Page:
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COVID-19: Russia Passes new Laws on Tightened Liability, Insolvency, Rents, State Purchases and Medicines

COVID-19: Russia Passes new Laws on Tightened Liability, Insolvency, Rents, State Purchases and Medicines

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On 1 April 2020, Federal Laws No. 98-FZ, 99-FZ and 100-FZ came into force in connection with the spread of COVID-19, the disease caused by the coronavirus.

In particular, these laws do the following:

• toughen administrative and criminal liability for violation of sanitary and epidemiological rules;

• provide the Russian government with additional powers to introduce a high-alert regime and state of emergency;

• regulate the introduction of a moratorium on bankruptcy proceedings;

• introduce rules for deferring and reviewing rental payments;

• allow state and municipal procurement without observing the established competitive procedures in specific cases; and

• provide the Russian government with the right to establish special rules for the registration and circulation of medicines and medical devices to prevent the spread of dangerous diseases.

Strengthening administrative and criminal liability for violation of sanitary and epidemiological rules

Administrative liability

The amendments provide administrative liability for:

• violation of sanitary and epidemiological rules or failure to comply with anti-epidemic measures during emergencies in the event of the threat of the spread of a dangerous disease or when a quarantine has been introduced within a specific territory; or

• failure to comply with legal requests or instructions of an authorised body regarding anti-epidemic measures (e.g. a quarantine order issued to a person who has returned from abroad).

These violations will be punished by a fine in the following amounts:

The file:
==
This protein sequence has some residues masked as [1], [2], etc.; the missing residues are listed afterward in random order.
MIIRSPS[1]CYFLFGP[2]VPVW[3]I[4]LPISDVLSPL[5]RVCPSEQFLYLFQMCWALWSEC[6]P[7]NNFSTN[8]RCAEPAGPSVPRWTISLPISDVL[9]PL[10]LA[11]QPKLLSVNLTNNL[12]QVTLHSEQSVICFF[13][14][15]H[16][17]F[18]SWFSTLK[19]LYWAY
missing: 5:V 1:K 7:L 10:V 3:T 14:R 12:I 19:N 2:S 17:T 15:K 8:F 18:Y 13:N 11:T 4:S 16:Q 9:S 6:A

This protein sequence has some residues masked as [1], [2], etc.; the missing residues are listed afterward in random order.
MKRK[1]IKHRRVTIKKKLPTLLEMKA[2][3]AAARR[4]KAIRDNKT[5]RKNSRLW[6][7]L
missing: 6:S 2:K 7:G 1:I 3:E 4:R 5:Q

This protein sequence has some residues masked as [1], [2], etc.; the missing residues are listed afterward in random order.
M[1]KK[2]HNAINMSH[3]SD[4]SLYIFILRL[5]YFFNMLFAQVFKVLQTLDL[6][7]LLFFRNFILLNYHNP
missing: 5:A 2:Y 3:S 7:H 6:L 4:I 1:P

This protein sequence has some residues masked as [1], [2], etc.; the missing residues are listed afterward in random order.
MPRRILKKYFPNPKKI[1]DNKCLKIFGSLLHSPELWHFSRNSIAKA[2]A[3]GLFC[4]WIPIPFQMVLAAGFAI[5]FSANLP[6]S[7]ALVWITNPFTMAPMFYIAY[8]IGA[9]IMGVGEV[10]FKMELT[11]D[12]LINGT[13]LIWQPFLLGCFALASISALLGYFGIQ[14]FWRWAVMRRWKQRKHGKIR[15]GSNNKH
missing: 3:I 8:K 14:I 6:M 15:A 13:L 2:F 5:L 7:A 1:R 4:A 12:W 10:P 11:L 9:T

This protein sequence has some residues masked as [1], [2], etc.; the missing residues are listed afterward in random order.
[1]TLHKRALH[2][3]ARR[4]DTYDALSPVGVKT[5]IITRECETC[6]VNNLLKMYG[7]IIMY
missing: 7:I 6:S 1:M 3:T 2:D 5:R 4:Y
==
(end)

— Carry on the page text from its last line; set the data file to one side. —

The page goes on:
• up to RUB 40,000 (EUR 470) for individuals;

• up to RUB 150,000 (EUR 1,750) for company officials;

• up to RUB 150,000 (EUR 1,750) for individual entrepreneurs;

• up to RUB 500,000 (EUR 5,830) for legal entities.

As an alternative to fines, the business activity of individual entrepreneurs and legal entities may be suspended for up to 90 days.

If the violation resulted in injuries or the death of a person (provided that such violation is not a criminal offence), the maximum fine would be RUB 300,000 (EUR 3,500) for individuals and RUB 1 million (EUR 11,660) for individual entrepreneurs and legal entities. In this case, administrative suspension of operations for up to 90 days can also be applied as an alternative sanction to individual entrepreneurs and legal entities. As for company officials, they can be fined up to or RUB 500,000 (EUR 5,830) or disqualified from holding certain positions for up to three years.

Moreover, administrative liability is introduced for non-compliance with rules applicable during the state of emergency or high-alert regime (except for the breach of sanitary and epidemiological rules described above). This liability consists of:

• for individuals – a fine up to RUB 30,000 (EUR 350);

• for company officials – a fine up to RUB 50,000 (EUR 583);

• for individual entrepreneurs – a fine up to RUB 50,000 (EUR 583);

• for legal entities – a fine up to RUB 300,000 (EUR 3,500).

Currently, a high-alert regime has been introduced and rules on self-isolation have been established in Moscow and many regions of Russia.

Criminal liability

Criminal liability for violations of sanitary and epidemiological rules has also been strengthened.

Criminal liability for violation of sanitary and epidemiological rules, which causes mass disease among people through negligence or creates the threat of mass disease can result in one of the following penalties being imposed:

• a fine up to RUB 700,000 (EUR 8,165) or the equivalent in salary for up to eighteen months;

• disqualification from holding certain positions for up to three years;

• restriction of freedom for up to two years;

• compulsory labour for up to two years; or

• imprisonment for up to two years.